Early adulthood: ages 13-21:

At this stage, the young adult will have developed physical, psychological, and social awareness in relation to experiences gleaned from earlier stages of life. We are all works in progress. We take what we intuitively feel, then we take a chance via social experience, and then we process what happens. We either learn from these experiences or progress our awareness and forthrightness, or we become stuck in conceptual and social feedback loops – which can eventually “jump the fence” and progress anyways. Or not. These years are most often our first stages of sexual experience.  If touch has not been recorded in our bodies and minds as “good” at this point, there’s trouble for the person. It can be changed, in one’s psyche, but the body is a bit harder to reprogram. Patience, understanding, and a willingness to affect change within oneself are paramount. It sounds trivial and easy, but it’s not.


Mature adulthood: ages 22-? (The next boundary in age is usually “senior”, age 60-70+, but it is variable):

These are the years when body awareness, habits, and customs reach their fruition through repetition.  We are hopefully “comfortable in our own skin”, physically, psychologically, and socially.  We not only rely on the ingrained senses of self and familiar patterns of interaction with others in order to survive and mature, but we also, as parents, are in the position to set the stage for our children in the same stages we ourselves have gone through. In fact, these experiences are so ingrained, not only in action and thought; they have made their way into common parlance of everyday experiences. Consider the phrases, “Rubbing people the wrong way,” “Having a prickly or abrasive personality, or alternately, a soft touch, or magic touch,” “Someone having to be ‘handled with kid gloves,’” “Someone being touchy, or thick/thin-skinned,” “Someone being ‘out of touch’ or ‘having lost their grip.’”  Even a deeply “touching” experience is described also as “poignant (Middle English directly from Old French “poindre,” by way of Latin “pungere,” meaning to prick or touch). Metaphor for touch in language is deeply ingrained in us. Why? Because language is one of our main ways to communicate our experiences as a person.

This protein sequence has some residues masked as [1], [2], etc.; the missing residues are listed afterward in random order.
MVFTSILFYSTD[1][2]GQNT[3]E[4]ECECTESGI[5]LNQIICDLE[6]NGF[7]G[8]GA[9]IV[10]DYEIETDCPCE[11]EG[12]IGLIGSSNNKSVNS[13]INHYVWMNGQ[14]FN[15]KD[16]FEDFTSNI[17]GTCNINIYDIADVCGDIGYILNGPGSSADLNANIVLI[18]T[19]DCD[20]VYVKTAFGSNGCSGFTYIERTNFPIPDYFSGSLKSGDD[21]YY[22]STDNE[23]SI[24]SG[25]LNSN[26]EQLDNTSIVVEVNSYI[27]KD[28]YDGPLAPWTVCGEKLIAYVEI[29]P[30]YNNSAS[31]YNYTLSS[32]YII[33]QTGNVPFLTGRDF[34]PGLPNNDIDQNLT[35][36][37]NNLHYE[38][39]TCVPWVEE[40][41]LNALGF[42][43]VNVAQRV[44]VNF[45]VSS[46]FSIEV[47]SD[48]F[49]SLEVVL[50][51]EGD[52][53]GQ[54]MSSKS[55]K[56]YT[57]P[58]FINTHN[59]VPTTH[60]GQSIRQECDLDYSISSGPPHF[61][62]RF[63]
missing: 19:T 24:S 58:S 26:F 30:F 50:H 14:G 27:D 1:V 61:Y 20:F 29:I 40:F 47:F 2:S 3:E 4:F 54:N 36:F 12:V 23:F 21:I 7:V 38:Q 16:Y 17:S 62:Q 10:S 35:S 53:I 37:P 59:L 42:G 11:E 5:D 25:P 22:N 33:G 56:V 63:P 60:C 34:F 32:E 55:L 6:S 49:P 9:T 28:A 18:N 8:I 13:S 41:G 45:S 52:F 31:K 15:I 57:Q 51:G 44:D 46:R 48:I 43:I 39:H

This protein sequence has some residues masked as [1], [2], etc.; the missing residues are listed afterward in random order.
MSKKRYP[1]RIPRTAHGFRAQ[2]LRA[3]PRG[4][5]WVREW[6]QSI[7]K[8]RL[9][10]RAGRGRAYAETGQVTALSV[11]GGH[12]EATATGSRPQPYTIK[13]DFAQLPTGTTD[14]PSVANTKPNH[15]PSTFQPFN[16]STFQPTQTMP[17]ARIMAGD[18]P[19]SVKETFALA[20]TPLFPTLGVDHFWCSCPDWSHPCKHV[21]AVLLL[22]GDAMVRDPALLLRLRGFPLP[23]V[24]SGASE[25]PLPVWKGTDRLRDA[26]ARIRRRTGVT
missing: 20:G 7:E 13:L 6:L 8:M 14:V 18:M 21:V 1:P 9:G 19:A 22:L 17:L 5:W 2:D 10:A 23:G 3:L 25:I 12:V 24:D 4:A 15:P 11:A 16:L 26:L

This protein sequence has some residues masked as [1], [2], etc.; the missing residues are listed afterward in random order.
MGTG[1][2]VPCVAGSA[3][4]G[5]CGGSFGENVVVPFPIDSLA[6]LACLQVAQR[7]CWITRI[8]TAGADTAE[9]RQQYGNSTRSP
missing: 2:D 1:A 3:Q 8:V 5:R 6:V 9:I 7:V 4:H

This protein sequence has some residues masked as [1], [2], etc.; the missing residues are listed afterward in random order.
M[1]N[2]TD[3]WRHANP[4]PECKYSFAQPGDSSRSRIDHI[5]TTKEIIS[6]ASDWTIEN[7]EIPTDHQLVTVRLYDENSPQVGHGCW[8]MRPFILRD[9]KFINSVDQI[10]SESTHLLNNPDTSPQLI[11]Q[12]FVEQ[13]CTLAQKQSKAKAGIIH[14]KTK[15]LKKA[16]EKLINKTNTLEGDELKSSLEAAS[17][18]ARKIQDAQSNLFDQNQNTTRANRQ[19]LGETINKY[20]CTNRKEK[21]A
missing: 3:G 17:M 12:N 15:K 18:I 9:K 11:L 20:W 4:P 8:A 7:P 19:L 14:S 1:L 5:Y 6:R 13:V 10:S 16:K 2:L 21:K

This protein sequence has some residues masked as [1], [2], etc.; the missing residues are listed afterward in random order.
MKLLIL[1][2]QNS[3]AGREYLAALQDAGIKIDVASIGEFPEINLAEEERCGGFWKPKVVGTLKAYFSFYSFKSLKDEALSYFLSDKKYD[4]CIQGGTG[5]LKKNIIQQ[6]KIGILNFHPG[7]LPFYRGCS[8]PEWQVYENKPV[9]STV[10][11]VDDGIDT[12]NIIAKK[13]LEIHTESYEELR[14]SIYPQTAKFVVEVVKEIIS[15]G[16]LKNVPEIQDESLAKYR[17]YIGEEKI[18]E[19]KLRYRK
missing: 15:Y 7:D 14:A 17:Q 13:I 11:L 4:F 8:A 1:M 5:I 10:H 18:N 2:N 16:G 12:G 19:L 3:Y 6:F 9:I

Which also leads to the obvious: SEX and the human experience.

“Sex has been defined as, ‘the harmony of two souls and the contact of two epidermes.’ This elegantly emphasizes a basic truth: the massive involvement of the skin in sexual congress. The truth is that, in no other relationship is the skin so totally involved as in sexual intercourse. Sex, indeed, has been called the highest form of touch. In the profoundest sense, touch is the true language of sex.” [4]

  “For touch,
Touch, by the holy powers of the Gods!
Is the sense of the body; whether something makes its way in
Or when a thing, which in the body had birth,
Hurts it, or gives pleasure issuing forth
To perform the generative deeds of Venus.”
-Lucretius (c. 96 B.C-c. 53 B.C)
De Rerum Natura, II, 434

If sexual intercourse did not feel as compelling and stunningly good as it does (or can), we would have long ago become extinct.


*And in our final years, the contacts we have grown to cherish and need from ourselves and all our family and communities, in our deepest being –  physical, psychological, and social, will fade, even as the memory of its pleasures will be a secret fire in the deep recesses of the mind.

[1] Touching: The Significance of the Human Skin, Ashley Montagu, 1986

[2] Page on “Influence of a “Warm Touch” Support Enhancement Intervention Among Married Couples on Ambulatory Blood Pressure, Oxytocin, Alpha Amylase, and Cortisol”

[3] Behavioural function and neurobiological mechanisms

[4] Touching, pg.204